Aedh (Hugh) O'Neill, chief of the Cinel Eoghain, or lord of Tir-Eoghain (Tir-Owen, Tyrone) at the end of the 12th century, was the first of the family to be brought prominently into conflict with the Anglo-Norman monarchy, whose pretensions he took the lead in disputing in Ulster.
To the north-west lies the parish of Terregles, said to be a corruption of Tir-eglwys (terra ecclesia, that is, "Kirk land").
La defense des places (Metz); Essai sur le tir des projectiles creux (Paris, 1826); and on military history, Campagne sur le Main et la Rednitz de l'armee gallo-batave (Paris, 1802); Operations des pontonniers en Italie ...
One of its oldest names, however, was Din-tir, of which the poets were especially fond; Din-tir signifies in Sumerian "the life of the forest," though a native lexicon translates it "seat of life."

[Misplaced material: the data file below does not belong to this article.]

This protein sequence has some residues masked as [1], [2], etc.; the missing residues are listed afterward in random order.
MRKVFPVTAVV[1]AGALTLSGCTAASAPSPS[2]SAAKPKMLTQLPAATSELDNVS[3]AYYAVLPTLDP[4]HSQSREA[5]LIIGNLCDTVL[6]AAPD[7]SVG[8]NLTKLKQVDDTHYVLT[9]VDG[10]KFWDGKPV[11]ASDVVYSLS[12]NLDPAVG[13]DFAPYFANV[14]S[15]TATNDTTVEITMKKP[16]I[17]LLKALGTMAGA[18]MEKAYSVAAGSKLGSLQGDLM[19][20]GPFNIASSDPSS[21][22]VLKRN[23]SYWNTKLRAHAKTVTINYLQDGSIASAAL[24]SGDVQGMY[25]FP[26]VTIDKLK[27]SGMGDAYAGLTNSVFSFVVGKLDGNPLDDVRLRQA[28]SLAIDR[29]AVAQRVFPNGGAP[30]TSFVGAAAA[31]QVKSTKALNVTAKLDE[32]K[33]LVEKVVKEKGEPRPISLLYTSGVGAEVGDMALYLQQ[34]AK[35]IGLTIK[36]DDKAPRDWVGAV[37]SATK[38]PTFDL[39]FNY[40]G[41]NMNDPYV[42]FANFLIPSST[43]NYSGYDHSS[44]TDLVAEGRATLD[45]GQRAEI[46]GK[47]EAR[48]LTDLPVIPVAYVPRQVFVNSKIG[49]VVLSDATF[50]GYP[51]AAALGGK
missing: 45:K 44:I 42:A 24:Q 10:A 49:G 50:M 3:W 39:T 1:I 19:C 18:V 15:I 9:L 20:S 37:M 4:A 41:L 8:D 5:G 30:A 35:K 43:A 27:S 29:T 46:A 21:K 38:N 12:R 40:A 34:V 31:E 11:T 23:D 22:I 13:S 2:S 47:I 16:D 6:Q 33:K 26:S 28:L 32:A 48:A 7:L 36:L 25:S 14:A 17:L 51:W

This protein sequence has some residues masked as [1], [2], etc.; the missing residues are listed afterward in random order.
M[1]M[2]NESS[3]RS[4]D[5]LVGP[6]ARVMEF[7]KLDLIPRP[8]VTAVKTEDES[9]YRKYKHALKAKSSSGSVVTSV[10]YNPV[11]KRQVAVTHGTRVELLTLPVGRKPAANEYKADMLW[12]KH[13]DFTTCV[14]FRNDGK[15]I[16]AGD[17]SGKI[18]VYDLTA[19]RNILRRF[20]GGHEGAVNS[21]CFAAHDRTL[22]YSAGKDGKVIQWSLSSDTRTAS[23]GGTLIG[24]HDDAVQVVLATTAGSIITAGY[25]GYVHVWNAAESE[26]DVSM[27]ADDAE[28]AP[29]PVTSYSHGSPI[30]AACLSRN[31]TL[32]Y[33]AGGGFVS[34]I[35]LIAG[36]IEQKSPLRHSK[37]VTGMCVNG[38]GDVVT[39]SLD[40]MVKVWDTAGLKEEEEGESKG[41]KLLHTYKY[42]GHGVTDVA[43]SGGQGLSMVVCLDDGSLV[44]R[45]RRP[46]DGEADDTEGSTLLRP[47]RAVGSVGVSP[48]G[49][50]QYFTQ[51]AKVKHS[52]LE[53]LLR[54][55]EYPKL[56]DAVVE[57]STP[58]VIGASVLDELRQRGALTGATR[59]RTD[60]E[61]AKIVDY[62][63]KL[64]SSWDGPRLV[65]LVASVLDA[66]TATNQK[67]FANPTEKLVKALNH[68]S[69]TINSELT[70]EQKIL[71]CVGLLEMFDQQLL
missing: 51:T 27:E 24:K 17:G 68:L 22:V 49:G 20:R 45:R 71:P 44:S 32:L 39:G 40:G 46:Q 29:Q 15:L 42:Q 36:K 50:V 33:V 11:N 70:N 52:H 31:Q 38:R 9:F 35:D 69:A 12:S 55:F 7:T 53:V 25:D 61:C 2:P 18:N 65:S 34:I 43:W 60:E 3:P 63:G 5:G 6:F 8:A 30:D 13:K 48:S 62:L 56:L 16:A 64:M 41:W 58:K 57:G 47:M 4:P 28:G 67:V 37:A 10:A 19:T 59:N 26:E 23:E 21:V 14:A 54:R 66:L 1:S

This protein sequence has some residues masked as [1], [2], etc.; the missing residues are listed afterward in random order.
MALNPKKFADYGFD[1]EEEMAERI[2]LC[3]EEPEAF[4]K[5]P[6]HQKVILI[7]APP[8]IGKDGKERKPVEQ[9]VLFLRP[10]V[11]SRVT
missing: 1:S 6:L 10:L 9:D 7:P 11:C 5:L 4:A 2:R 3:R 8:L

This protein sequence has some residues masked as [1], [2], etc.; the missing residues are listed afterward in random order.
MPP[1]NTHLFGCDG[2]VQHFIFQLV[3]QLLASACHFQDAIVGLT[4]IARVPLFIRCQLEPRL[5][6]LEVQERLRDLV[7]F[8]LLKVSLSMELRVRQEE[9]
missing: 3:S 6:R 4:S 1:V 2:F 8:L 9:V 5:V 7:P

Brian and Fiachra, sons of Eochaid Muigmed61n, conquered for themselves the country of the Ui Briuin (Roscommon, Leitrim, Cavan) and Tir Fiachrach, the territory of the Firbolg tribe the Fir Domnann in the valley of the Moy (Co.
The former gave his name to the western portion, Tir Conaill (Co.
Donegal), whilst Inishowen was called Tir Eogain after Eogan.
The name Tir Eogain later became associated with south Ulster where it survives in the county name Tyrone.
For instance, Ailech might be resolved into Tir Conaill and Tir Eogain according to political conditions.
Some idea of the style of living of the learned professions in early Ireland may be gathered from the income enjoyed in later times by the literati of Tir Conaill (Co.
The oscillation of the centre of power between Meath and Tir Eogain, according as the ardri belonged to the southern or northern Hy Neill, produced corresponding perturbations in the balance of parties among the minor kings.